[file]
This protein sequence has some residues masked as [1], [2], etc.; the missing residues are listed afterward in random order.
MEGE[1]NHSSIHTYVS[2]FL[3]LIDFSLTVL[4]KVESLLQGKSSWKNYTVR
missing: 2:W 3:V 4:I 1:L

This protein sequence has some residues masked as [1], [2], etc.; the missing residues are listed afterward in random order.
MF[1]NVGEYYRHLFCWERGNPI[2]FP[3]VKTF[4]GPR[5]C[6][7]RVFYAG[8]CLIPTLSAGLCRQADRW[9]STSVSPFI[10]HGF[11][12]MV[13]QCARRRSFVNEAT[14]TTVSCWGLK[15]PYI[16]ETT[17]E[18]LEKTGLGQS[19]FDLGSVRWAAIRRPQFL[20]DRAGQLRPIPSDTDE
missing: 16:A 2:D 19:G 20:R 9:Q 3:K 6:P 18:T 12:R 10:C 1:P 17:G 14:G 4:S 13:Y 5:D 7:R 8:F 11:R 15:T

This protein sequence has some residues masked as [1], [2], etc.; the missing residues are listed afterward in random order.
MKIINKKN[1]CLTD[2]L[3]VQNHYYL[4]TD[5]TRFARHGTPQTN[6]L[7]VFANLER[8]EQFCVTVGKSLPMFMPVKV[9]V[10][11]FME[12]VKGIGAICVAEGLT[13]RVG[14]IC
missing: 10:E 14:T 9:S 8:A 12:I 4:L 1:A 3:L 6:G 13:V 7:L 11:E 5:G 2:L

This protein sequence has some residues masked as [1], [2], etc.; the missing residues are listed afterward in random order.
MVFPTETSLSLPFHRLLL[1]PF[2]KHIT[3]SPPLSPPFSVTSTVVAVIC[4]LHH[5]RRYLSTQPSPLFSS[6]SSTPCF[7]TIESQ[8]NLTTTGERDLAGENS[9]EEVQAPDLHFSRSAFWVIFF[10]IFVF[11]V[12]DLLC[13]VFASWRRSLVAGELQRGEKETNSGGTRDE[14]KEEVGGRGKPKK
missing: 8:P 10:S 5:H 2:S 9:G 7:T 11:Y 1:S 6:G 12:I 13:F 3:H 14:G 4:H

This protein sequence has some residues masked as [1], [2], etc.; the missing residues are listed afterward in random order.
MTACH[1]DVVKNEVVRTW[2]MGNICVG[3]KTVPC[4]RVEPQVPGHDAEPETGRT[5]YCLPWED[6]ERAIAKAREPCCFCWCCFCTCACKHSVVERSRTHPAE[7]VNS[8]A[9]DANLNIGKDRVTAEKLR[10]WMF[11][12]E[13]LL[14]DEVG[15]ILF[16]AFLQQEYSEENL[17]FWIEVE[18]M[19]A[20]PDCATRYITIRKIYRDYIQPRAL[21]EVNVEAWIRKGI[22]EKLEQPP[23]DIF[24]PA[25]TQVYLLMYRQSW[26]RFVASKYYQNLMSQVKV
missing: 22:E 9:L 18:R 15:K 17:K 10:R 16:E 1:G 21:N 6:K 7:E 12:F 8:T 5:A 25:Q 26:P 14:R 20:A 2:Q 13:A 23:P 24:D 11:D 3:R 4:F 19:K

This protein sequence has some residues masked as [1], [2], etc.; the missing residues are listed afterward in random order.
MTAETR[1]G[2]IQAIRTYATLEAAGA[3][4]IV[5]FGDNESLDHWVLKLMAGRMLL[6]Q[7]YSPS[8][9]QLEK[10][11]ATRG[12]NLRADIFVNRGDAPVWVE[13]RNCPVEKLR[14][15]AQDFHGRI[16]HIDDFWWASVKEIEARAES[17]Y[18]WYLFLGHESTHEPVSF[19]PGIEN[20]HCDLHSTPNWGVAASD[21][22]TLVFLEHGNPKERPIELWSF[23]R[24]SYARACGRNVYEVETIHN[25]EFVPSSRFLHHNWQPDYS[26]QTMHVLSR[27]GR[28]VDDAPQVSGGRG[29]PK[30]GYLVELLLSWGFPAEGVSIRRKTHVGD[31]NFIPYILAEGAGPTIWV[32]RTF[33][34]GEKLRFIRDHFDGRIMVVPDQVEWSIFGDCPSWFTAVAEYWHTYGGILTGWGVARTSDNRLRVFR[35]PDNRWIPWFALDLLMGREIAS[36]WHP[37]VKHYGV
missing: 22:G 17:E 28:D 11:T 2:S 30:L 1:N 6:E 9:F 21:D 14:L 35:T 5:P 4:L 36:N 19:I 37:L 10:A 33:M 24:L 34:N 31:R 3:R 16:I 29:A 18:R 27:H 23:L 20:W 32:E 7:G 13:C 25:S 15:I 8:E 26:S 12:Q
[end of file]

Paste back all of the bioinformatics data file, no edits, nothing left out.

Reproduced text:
This protein sequence has some residues masked as [1], [2], etc.; the missing residues are listed afterward in random order.
MEGE[1]NHSSIHTYVS[2]FL[3]LIDFSLTVL[4]KVESLLQGKSSWKNYTVR
missing: 2:W 3:V 4:I 1:L

This protein sequence has some residues masked as [1], [2], etc.; the missing residues are listed afterward in random order.
MF[1]NVGEYYRHLFCWERGNPI[2]FP[3]VKTF[4]GPR[5]C[6][7]RVFYAG[8]CLIPTLSAGLCRQADRW[9]STSVSPFI[10]HGF[11][12]MV[13]QCARRRSFVNEAT[14]TTVSCWGLK[15]PYI[16]ETT[17]E[18]LEKTGLGQS[19]FDLGSVRWAAIRRPQFL[20]DRAGQLRPIPSDTDE
missing: 16:A 2:D 19:G 20:R 9:Q 3:K 6:P 18:T 12:R 10:C 1:P 17:G 14:G 4:S 13:Y 5:D 7:R 8:F 11:R 15:T

This protein sequence has some residues masked as [1], [2], etc.; the missing residues are listed afterward in random order.
MKIINKKN[1]CLTD[2]L[3]VQNHYYL[4]TD[5]TRFARHGTPQTN[6]L[7]VFANLER[8]EQFCVTVGKSLPMFMPVKV[9]V[10][11]FME[12]VKGIGAICVAEGLT[13]RVG[14]IC
missing: 10:E 14:T 9:S 8:A 12:I 4:L 1:A 3:L 6:G 13:V 7:L 11:E 5:G 2:L

This protein sequence has some residues masked as [1], [2], etc.; the missing residues are listed afterward in random order.
MVFPTETSLSLPFHRLLL[1]PF[2]KHIT[3]SPPLSPPFSVTSTVVAVIC[4]LHH[5]RRYLSTQPSPLFSS[6]SSTPCF[7]TIESQ[8]NLTTTGERDLAGENS[9]EEVQAPDLHFSRSAFWVIFF[10]IFVF[11]V[12]DLLC[13]VFASWRRSLVAGELQRGEKETNSGGTRDE[14]KEEVGGRGKPKK
missing: 8:P 10:S 5:H 2:S 9:G 7:T 11:Y 1:S 6:G 12:I 13:F 3:H 14:G 4:H

This protein sequence has some residues masked as [1], [2], etc.; the missing residues are listed afterward in random order.
MTACH[1]DVVKNEVVRTW[2]MGNICVG[3]KTVPC[4]RVEPQVPGHDAEPETGRT[5]YCLPWED[6]ERAIAKAREPCCFCWCCFCTCACKHSVVERSRTHPAE[7]VNS[8]A[9]DANLNIGKDRVTAEKLR[10]WMF[11][12]E[13]LL[14]DEVG[15]ILF[16]AFLQQEYSEENL[17]FWIEVE[18]M[19]A[20]PDCATRYITIRKIYRDYIQPRAL[21]EVNVEAWIRKGI[22]EKLEQPP[23]DIF[24]PA[25]TQVYLLMYRQSW[26]RFVASKYYQNLMSQVKV
missing: 22:E 9:L 18:R 15:K 17:K 10:R 16:E 1:G 21:N 6:K 7:E 12:F 8:T 5:A 25:Q 26:P 14:R 20:A 2:Q 13:A 23:P 24:D 11:D 3:R 4:F 19:K

This protein sequence has some residues masked as [1], [2], etc.; the missing residues are listed afterward in random order.
MTAETR[1]G[2]IQAIRTYATLEAAGA[3][4]IV[5]FGDNESLDHWVLKLMAGRMLL[6]Q[7]YSPS[8][9]QLEK[10][11]ATRG[12]NLRADIFVNRGDAPVWVE[13]RNCPVEKLR[14][15]AQDFHGRI[16]HIDDFWWASVKEIEARAES[17]Y[18]WYLFLGHESTHEPVSF[19]PGIEN[20]HCDLHSTPNWGVAASD[21][22]TLVFLEHGNPKERPIELWSF[23]R[24]SYARACGRNVYEVETIHN[25]EFVPSSRFLHHNWQPDYS[26]QTMHVLSR[27]GR[28]VDDAPQVSGGRG[29]PK[30]GYLVELLLSWGFPAEGVSIRRKTHVGD[31]NFIPYILAEGAGPTIWV[32]RTF[33][34]GEKLRFIRDHFDGRIMVVPDQVEWSIFGDCPSWFTAVAEYWHTYGGILTGWGVARTSDNRLRVFR[35]PDNRWIPWFALDLLMGREIAS[36]WHP[37]VKHYGV
missing: 22:G 17:E 28:D 11:T 2:S 30:L 1:N 6:E 9:F 21:D 14:L 35:T 5:P 4:L 36:N 19:I 37:L 10:A 33:M 24:L 34:N 31:R 3:R 16:I 29:A 18:R 27:H 23:L 20:W 32:E 7:G 13:C 25:S 15:I 8:E 26:S 12:Q